Nazar and Ruth Mikaelian would like to visit their great-grandchildren in Virginia, but they have less money for travel now because of cuts to a state program that helped pay for their prescriptions.
“It’s almost impossible,” said Nazar Mikaelian, 81, a retired engineer from Carver.
Massachusetts’ Prescription Advantage program, which supplements Medicare prescription coverage for low- and middle-income residents, used to help pay for their drug premiums and copayments.
The copayment assistance stopped last year. In January, the Mikaelians were among those told that the state would no longer help pay their premiums either. As a result, they’ve seen their monthly prescription drug costs jump from $36 to around $295. Mikaelian said he does not throw away prescriptions, even if they’ve expired. “I don’t get rid of it, I take it,” he said.
Money for the Prescription Advantage program will drop to $31.5 million—just over half what it was three years ago—if the legislature approves Gov. Deval Patrick’s proposal to shave another $3 million.
“This is the program that helps older residents get the medications they need to keep them healthy and out of more expensive care. It’s a lifeline to about 60,000 Massachusetts seniors,” said Deborah Banda, state director for AARP Massachusetts.
Patrick, a Democrat, said he tried not to cut services for older people in his $28.2 billion budget proposal but unprecedented financial challenges left him no choice. “I get what the impact is of these decisions,” he said, adding that if revenue is better than expected, he will restore the money. Massachusetts’ projected budget shortfall is estimated at $5.6 billion, 20 percent of the general fund, according to the Center for Budget Policies and Priorities.
Lawmakers will consider Patrick’s spending plan as they try to construct a state budget by July 1.
Andy Bagley, research director for the nonpartisan Massachusetts Taxpayers Foundation, said lawmakers should know by then if the state will receive $768 million in federal money that Patrick anticipated and included in his budget. “You take that [nearly] $800 million out, that’s a lot of cuts.”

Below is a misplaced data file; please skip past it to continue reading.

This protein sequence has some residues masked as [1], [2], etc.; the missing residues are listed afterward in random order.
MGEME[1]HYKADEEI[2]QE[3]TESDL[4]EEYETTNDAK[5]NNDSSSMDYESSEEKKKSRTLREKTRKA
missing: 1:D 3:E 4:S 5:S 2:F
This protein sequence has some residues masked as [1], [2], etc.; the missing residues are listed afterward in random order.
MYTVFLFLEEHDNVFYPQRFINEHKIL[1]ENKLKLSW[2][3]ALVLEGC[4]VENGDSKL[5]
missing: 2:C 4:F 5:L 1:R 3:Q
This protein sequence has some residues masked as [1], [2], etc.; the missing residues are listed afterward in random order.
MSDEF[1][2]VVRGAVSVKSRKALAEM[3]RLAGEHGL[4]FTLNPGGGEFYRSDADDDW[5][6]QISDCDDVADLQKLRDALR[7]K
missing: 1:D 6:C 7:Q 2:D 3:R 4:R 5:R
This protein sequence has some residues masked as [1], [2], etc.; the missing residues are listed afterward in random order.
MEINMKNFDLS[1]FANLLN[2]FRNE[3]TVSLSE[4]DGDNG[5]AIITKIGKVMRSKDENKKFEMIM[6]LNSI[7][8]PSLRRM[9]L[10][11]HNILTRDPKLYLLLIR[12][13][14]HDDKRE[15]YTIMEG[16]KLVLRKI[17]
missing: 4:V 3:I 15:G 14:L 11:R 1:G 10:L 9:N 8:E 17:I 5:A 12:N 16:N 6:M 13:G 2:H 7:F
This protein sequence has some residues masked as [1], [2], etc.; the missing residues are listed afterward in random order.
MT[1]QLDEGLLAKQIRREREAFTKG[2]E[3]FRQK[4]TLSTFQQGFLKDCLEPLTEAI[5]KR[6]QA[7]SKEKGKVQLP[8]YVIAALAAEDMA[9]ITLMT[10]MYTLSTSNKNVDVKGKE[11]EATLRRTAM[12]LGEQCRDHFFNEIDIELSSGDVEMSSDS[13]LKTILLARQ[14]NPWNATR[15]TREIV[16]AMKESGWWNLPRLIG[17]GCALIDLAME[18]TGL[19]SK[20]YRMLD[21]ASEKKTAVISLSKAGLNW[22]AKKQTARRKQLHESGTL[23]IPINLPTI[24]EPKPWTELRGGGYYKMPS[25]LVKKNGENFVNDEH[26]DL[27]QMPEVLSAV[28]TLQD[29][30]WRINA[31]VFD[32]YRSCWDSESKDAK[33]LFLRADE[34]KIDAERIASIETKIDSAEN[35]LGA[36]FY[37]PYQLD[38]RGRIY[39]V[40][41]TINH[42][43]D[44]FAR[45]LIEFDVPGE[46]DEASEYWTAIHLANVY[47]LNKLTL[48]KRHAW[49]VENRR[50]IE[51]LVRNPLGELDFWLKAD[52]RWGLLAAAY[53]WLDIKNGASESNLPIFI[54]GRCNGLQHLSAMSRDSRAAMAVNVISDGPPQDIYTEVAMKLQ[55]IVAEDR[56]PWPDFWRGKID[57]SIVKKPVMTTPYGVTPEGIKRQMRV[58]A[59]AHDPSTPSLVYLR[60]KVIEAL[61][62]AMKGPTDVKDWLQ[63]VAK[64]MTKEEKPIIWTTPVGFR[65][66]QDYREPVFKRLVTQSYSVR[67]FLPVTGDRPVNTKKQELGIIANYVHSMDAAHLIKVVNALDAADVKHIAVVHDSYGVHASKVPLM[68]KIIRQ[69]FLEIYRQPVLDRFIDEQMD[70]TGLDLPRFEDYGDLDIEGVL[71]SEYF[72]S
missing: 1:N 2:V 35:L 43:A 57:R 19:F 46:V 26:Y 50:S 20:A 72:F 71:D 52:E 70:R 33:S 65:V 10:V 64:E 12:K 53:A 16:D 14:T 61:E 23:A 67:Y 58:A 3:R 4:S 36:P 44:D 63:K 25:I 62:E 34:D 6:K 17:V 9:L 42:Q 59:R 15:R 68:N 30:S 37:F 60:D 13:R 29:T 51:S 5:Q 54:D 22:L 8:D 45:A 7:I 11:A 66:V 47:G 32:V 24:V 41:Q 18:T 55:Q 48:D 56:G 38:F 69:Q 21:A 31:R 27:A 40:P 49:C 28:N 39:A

House Speaker Robert DeLeo, a Democrat, said he will “do the best that I can to see that seniors are cared for.” But DeLeo, who is also president of the Friends of the Winthrop Council on Aging, told the AARP Bulletin: “I can’t make any promises now of what the cuts would be.”
Although Patrick leaves them untouched, home health care and senior protective services—already operating at reduced levels due to last year’s budget cuts—and councils on aging could still be affected. That would have a huge impact on people who depend on them.
In the seaside town of Hull, Mass., older residents count on the Anne M. Scully Senior Center and its van. Anita Kaufman, 90, and Josephine Murdock, 101, receive rides to and from the center on the four days each week it is open. They were there on a recent gray, rainy day, enjoying cake and each other’s company.
“It’s been very good for me,’’ Kaufman said. Her husband died nearly seven years ago and she has since moved in with her daughter. When people ask her what she does with herself, she said she tells them she goes to the senior center where “I talk and talk.’’
Murdock said the van is invaluable since her daughter, now 75, had hip surgery and no longer drives. Otherwise, she said she probably would just lay in bed, do crossword puzzles and read, as she does on Saturday mornings.
“I’m just happy to have it,’’ she said.
Barbara Lawlor, executive director of the Hull Council on Aging, is among those anxiously watching the state budget process, hoping services can be maintained.
She said budget cutbacks have led to the van driver’s hours being cut from 30 to 19 a week, forcing people to occasionally reschedule medical appointments. More cuts are looming. Lawmakers said in March they may cut as much as 4 percent from local aid in next year’s budget.
Edward Flynn, executive director of South Shore Elder Services, which contracts with the state, said 2,500 people statewide are on home care waiting lists, including 129 on the South Shore. “We’re real concerned about services going forward,” he said.
Freelance writer Jean M. Lang lives in Milton, Mass., and is a lecturer at Northeastern University.
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